(I promised a bit more color commentary on Larry Page’s 3500-word missive posted last week, and after reading it over a few more times, it seems worth the time to keep that promise. I wrote this last weekend, but am on vacation, so just posting it now…)
It’s not often you get a document such as this to analyze – the last time I can recall is Google’s feisty 2004 letter to shareholders written on the eve of its IPO.
Well, eight years in, the feisty has taken a back seat to the practical, the explicative, and the … nice! The first thing I noticed were the exclamation points – Larry uses one in the second sentence, then keeps on exclaiming – 11 times, in fact. Now, I don’t know Larry Page very well, but he just doesn’t seem the type to use exclamation points. Seeing so many of them felt….off. Also, the letter had a very “softer side of Sears” feel to it, the language itself was rounded, not quite defensive (as it might have been given the news lately), but also not pointed.
Clearly, this was a new Larry – Larry in a sweater vest, so to speak. As a lover of language, I wanted to see if there were any interesting patterns, so for ease of analysis, I decided to cut and paste it into a Word doc (sorry, Google Docs, old habits die hard. Something that the Bing team knows well…).
Larry uses variations of the word “love” eight times in his post. Beautiful is used three times. “Great” gets a workout: it’s used 14 times. “Excited about” gets five. “You can,” 10, “We have,” 12. “Search” gets 22 mentions, “Google,” 32, “people,” 28. “Users” gets 18 – I’ve always hated that word. Android is mentioned 13 times, though it doesn’t seem to be nearly as important in the document as Google+, which merits 9 mentions, slightly lower than “revenue,” which comes in at 10.
But what really strikes me is how, well, nice the language is. So many nice words – beautiful, share, improve, healthy, better, like, important, great, well, tremendous, believe, enable, best – all of these words are used at least three times, often more than ten.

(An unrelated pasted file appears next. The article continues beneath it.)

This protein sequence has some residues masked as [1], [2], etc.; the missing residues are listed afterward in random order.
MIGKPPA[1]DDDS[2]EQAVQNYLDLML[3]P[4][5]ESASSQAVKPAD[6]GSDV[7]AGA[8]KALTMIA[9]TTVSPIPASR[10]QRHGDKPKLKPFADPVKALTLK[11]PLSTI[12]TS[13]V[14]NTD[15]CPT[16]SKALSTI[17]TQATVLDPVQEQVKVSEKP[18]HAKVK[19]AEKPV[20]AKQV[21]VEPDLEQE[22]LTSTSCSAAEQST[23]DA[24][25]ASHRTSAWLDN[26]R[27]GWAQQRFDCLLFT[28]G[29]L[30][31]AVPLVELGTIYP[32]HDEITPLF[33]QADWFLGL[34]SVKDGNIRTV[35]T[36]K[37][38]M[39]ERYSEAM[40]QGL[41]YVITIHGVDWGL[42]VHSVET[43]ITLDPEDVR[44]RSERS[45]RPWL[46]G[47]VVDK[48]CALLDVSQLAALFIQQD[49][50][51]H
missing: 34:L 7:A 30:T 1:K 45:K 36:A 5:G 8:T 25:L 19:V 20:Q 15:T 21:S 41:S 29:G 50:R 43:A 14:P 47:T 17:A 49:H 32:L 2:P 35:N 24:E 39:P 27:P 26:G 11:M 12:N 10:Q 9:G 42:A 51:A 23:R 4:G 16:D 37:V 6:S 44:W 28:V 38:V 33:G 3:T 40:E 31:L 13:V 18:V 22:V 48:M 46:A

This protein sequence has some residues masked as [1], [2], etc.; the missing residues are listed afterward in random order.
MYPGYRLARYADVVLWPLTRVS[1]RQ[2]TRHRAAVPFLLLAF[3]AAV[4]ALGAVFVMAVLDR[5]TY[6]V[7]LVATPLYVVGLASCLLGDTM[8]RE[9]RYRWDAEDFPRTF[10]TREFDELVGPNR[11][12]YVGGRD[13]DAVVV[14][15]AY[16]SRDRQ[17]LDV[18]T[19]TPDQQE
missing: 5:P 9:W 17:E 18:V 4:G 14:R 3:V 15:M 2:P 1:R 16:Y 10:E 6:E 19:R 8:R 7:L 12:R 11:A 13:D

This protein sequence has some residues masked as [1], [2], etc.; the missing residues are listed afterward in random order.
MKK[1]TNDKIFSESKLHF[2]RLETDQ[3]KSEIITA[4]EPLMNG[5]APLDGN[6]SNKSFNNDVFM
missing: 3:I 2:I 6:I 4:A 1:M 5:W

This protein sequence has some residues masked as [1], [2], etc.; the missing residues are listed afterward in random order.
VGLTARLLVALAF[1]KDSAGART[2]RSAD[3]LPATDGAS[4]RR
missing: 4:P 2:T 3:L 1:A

I’m not saying it’s wrong to be so darn nice, it just doesn’t feel like it’s truly Page’s voice. It feels more written by committee. It lacks the zest and attitude of Page’s 2004 missive – but then again, Google has a lot more on its plate now, and a lot more to lose.
Then again, there are some zingers in there, even if they are wearing sweaters. Page makes a point of showing how the Android and YouTube acquisitions worked out in the end, a veiled (or vested?!) defense of Google’s Motorola deal. And while the word “evil” is only used once, I find it very, very interesting it was used at all. For a while, it seemed Google was backing off its unofficial slogan of “Don’t be evil.” But in the letter, up it pops, though again, with its shoulders rounded: “We have always believed that it’s possible to make money without being evil,” Page writes. Then he goes into an anecdote about why revenue is necessary, starring his tragic hero Nikola Tesla.
Oddly, for a letter that is reputedly written for investors, Page never mentions Google’s stock price, which hasn’t exactly beaten the Nasdaq lately, but it hasn’t lagged, either.
In the end, the letter is a long, rambling walk through a familiar suburb. Nice, but…well, just that, nice. Maybe I was hoping that Page would come out swinging, defending Google against all the recent slings and arrows, pointedly explaining why it makes sense to combine privacy policies, integrate Google+ into search, and buy Motorola. But that’s clearly not his (public) style. I’m guessing in private, there’s a bit more fire in his pen.
6 thoughts on “On Larry Page’s Letter: Super Amazing Great Tremendous!”
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The use of exclamation points was borderline obnoxious, borderline saccharine — and it was the first thing that I noticed. It didn’t sound anything like coming from Larry Page, based on every other time I’ve heard him answer questions. Totally written by PR.
Just another example of how Google is not a social media company. They can’t do authentic if prodded with a stick. They think Vic Gundotra has his finger on the pulse of authentic and engagement. Really? Yuh. Stick to search, guys. Maybe if they stuck a few more “Great!”s in…?
noteable pop at apple on the “synching” issue. Surprised there is only one but even with such a warm & fuzzy piece of PR the truth never lies!
they’re all written by PR, but if Larry didn’t like it, it wouldn’t have made it to the press. It’s no doubt he wanted it to sound nice. note that he only made a cameo in the first earning call, in the next one, he stayed to answer a couple of questions. He’s grown up. He was asked about G+ real name debacle at zeitgeist, and he said some gobbledygook and totally avoided answering the question. and no, I don’t think his press officer prepared the answer for him. He can do corporate speak when he wants to.